The expansion to Sacramento and Portland builds Shift's partnership with one of its top investors, the large auto dealership group Lithia Motors Inc.

Shift Technologies Inc., an online marketplace for buying and selling used vehicles, launched operations in Portland, Oregon, and Sacramento, California, via a partnership with its top investor, car dealership Lithia Motors Inc.

Shift CEO George Arison

With the addition of Portland and Sacramento, Shift now operates in nine markets along the West Coast. The other markets are San JoseSan FranciscoSan DiegoLos AngelesRiversideOrange County and Oakland, California.

Shift operates five retail facilities and uses an undisclosed number of Lithia Motors dealerships under a partnership the two companies started last year. Shift also uses other reconditioning and parking facilities, the number of which changes continuously depending on Shift’s inventory.

Shift touts that it provides a convenient, transparent car buying process that allows shoppers to see detailed information about the cars listed and arrange test drives at home, says Shift CEO George Arison. While online, consumers can arrange to have a car brought to their homes for test drives or arrange to test drive up to three vehicles at a Shift location, which include some facilities owned by Lithia Motors. Buyers also can apply online for financing via banks and credit unions partnered with Shift.

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Shoppers from anywhere in the United States can buy from Shift, but the company’s focus is on serving local consumers in the markets where its cars are stored, Arison says. He says Shift competes mainly with “the traditional way of doing things,” which includes local car dealerships and sales by individuals.

Arison says the relationship with Lithia Motors makes sense because of the resources and physical footprint the dealership group brings to the table.

“Lithia is so large there is a lot we can do together,” Arison says. For now, Shift is not considering similar partnerships with other dealership groups, he says.

Besides the use of Lithia Motors facilities, the partnership includes a data-sharing collaboration that pools Lithia’s transactional data with Shift’s data analytics. The data agreement was set up to help both companies do a better job of anticipating market demand, pricing vehicles and managing inventory.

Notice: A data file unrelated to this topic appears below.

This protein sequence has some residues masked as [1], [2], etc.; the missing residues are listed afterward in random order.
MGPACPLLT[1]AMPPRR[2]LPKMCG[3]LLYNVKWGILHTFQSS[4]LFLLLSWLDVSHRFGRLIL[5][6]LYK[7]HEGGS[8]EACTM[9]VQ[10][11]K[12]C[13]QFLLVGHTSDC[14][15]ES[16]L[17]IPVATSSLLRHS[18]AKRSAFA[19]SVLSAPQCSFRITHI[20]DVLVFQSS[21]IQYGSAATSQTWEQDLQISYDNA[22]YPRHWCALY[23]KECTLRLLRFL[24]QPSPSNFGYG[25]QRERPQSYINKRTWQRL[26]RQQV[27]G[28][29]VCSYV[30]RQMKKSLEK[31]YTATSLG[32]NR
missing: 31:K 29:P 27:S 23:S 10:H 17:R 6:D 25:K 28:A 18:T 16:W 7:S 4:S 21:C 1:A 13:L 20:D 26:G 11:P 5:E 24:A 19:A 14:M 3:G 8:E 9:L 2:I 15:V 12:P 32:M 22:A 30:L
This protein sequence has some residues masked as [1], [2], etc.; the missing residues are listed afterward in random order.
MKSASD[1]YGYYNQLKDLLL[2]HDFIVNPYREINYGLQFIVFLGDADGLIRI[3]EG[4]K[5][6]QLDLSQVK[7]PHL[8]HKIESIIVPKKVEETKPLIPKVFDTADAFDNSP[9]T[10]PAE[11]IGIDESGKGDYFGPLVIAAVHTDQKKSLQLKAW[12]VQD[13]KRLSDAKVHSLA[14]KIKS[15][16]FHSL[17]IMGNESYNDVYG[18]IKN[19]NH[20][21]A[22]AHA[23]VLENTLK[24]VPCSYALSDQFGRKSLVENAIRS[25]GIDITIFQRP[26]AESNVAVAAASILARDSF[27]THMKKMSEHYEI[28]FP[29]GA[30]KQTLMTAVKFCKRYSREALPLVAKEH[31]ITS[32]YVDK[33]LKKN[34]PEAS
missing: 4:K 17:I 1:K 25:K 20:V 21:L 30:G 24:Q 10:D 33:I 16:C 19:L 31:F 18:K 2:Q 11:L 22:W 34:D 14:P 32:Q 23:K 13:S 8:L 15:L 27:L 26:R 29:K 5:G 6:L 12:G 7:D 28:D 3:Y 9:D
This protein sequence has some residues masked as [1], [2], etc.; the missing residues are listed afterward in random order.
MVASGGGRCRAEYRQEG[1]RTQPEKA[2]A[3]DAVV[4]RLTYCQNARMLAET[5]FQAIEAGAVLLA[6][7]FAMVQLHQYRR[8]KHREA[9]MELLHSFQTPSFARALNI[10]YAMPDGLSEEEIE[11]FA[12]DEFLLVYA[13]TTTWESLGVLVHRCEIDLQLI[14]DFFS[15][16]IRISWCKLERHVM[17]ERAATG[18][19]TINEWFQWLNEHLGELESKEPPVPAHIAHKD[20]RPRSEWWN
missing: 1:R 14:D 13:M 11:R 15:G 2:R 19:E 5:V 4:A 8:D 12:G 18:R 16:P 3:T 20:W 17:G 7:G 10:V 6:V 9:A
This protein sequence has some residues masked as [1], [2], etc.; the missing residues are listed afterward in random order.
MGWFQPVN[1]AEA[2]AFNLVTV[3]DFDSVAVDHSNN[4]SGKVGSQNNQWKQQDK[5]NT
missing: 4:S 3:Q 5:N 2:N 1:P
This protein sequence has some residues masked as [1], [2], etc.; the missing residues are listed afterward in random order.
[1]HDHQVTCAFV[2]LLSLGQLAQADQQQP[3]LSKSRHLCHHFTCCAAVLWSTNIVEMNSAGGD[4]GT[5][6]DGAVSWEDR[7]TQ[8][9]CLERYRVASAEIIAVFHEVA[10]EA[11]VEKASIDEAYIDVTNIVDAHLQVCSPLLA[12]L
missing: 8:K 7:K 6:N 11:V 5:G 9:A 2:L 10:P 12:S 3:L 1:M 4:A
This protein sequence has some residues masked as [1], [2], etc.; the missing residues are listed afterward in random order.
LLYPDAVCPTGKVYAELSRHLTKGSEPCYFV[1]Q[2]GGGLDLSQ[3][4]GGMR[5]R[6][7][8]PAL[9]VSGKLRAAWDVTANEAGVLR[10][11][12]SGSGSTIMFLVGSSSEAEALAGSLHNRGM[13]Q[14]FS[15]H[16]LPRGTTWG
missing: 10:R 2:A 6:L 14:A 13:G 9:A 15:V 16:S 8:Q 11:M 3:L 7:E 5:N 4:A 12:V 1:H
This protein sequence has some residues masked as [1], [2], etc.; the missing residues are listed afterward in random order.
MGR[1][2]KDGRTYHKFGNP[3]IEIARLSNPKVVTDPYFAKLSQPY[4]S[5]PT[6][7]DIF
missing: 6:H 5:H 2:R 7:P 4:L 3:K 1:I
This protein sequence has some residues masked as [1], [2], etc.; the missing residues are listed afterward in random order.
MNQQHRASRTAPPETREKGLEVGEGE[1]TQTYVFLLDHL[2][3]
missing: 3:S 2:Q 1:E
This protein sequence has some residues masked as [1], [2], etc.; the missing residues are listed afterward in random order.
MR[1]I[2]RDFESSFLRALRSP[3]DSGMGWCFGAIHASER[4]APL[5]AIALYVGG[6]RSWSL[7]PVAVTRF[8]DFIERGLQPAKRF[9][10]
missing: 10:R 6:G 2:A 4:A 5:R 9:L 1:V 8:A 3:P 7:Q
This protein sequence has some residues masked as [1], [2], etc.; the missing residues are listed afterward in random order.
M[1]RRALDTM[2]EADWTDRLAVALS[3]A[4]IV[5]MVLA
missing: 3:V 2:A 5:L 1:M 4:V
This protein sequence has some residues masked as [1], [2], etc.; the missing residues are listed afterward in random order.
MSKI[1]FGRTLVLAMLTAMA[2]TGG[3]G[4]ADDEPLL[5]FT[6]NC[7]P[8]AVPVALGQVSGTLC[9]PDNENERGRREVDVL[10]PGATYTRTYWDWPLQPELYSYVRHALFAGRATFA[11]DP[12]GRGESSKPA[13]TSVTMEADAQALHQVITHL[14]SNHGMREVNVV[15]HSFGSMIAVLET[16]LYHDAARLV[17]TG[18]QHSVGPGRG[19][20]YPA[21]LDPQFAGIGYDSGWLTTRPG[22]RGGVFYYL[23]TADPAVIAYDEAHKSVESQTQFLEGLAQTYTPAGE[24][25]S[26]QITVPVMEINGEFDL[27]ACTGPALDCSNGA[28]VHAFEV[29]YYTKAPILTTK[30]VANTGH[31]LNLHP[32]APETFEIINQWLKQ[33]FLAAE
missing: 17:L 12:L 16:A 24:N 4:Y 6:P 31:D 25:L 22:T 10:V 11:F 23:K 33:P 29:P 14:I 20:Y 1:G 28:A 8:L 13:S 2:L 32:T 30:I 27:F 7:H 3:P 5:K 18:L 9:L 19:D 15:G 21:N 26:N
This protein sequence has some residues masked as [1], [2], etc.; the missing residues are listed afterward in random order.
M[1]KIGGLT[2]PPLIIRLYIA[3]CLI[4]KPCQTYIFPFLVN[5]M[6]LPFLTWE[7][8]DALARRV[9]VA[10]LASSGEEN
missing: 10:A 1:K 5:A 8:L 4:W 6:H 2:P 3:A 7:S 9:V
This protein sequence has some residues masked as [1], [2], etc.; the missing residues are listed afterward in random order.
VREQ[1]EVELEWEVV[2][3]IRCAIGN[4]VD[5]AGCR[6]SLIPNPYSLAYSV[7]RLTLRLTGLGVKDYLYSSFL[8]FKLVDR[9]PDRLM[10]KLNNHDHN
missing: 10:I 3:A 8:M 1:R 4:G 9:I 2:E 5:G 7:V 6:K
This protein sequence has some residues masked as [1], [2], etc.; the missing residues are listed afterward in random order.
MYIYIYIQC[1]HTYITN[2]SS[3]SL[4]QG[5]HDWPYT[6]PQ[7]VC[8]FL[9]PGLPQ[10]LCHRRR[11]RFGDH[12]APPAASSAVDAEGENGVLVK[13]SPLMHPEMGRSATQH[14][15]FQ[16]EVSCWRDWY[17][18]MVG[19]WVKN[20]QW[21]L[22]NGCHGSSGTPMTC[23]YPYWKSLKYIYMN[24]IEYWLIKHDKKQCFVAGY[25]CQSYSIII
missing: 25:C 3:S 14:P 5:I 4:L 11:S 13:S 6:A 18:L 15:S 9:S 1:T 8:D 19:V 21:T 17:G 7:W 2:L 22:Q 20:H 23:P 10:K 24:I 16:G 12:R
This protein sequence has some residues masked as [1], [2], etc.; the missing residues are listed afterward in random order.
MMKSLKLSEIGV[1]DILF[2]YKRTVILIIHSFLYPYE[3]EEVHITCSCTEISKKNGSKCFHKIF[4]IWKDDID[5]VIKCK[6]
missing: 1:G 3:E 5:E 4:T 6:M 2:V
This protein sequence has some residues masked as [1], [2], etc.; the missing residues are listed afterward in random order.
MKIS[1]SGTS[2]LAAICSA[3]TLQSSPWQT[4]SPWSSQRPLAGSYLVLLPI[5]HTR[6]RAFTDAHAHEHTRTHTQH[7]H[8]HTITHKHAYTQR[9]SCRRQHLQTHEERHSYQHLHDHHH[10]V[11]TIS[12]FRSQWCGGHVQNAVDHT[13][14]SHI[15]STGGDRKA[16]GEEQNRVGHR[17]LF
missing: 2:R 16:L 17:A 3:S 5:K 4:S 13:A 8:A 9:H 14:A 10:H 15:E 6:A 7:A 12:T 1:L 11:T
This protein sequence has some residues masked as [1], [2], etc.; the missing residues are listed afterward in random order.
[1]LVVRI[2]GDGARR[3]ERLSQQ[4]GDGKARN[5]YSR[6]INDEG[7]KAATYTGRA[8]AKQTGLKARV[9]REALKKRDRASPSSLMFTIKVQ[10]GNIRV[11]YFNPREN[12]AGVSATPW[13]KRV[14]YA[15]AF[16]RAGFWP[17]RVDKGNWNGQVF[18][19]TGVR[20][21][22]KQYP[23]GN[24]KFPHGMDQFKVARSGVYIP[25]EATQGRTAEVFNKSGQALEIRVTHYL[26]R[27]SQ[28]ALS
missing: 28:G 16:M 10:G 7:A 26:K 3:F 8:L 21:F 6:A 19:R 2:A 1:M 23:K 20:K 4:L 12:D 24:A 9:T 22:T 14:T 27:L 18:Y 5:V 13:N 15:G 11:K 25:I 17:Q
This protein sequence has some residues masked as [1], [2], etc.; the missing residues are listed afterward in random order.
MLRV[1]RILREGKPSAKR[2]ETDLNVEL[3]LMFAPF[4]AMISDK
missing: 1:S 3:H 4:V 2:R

Industry publication Automotive News says Lithia Motors is the third-largest dealership group in the United States, ranked by 2018 new-vehicle retail sales. The company operates 183 dealership locations. In 2018, Lithia Motors reported revenue increased 17.0% to a record $11.82 billion, up from $10.10 billion in 2017. Lithia Motors invested $54 million in Shift during 2018 and is Shift’s largest shareholder, a Lithia Motors statement says.

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As an online used car retailer, Shift is similar to larger, publicly traded Carvana, but Shift’s business model is somewhat different. For example, while Carvana focuses only on newer used cars—typically up to 2 or 3 years old—Shift sells vehicles up to 10 years old, Arison says. Like Carvana, Shift’s cars receive a 150-point inspection. Buyers can return vehicles for up to five days, or 200 miles, and each car sold comes with a 30-day limited warranty.

Shift, which launched in 2014, generated $135 million in revenue in 2018, which was 45% higher than in 2017, Arison says. He projects 2019 sales to reach $210 million to $220 million. Shift sold roughly 8,500 used cars in 2018, a 70% increase from 2017. This year, the company expects to sell 13,000 to 15,000 cars.

The company says its immediate goal is to continue growing on the West Coast. It’s possible the company will expand into other regions, but it has no plans to do so now, if ever, Arison says. Shift might eventually go public, but there’s no timetable for doing that, Arison says.

Last month Shift raised $40 million, bringing its total funding to $293 million, according to Crunchbase data. In addition to Lithia, backers include Alliance Ventures, BMW iVentures, Goldman Sachs Investment Partners, G2VP, DCM, Threshold and Highland Capital.

Online car buying, while still relatively new, is having a noticeable impact on the market, according to a recent Cox Automotive survey of 3,086 car buyers who used the internet during the shopping and buying process and purchased a vehicle in the preceding 12 months. The survey found car buyers now spend about 61% of active shopping time online—up from 57% in 2017. Also, consumers who negotiated online or completed paperwork online spent 45 minutes less time at the dealership and reported being more satisfied with the dealership experience, Cox found.

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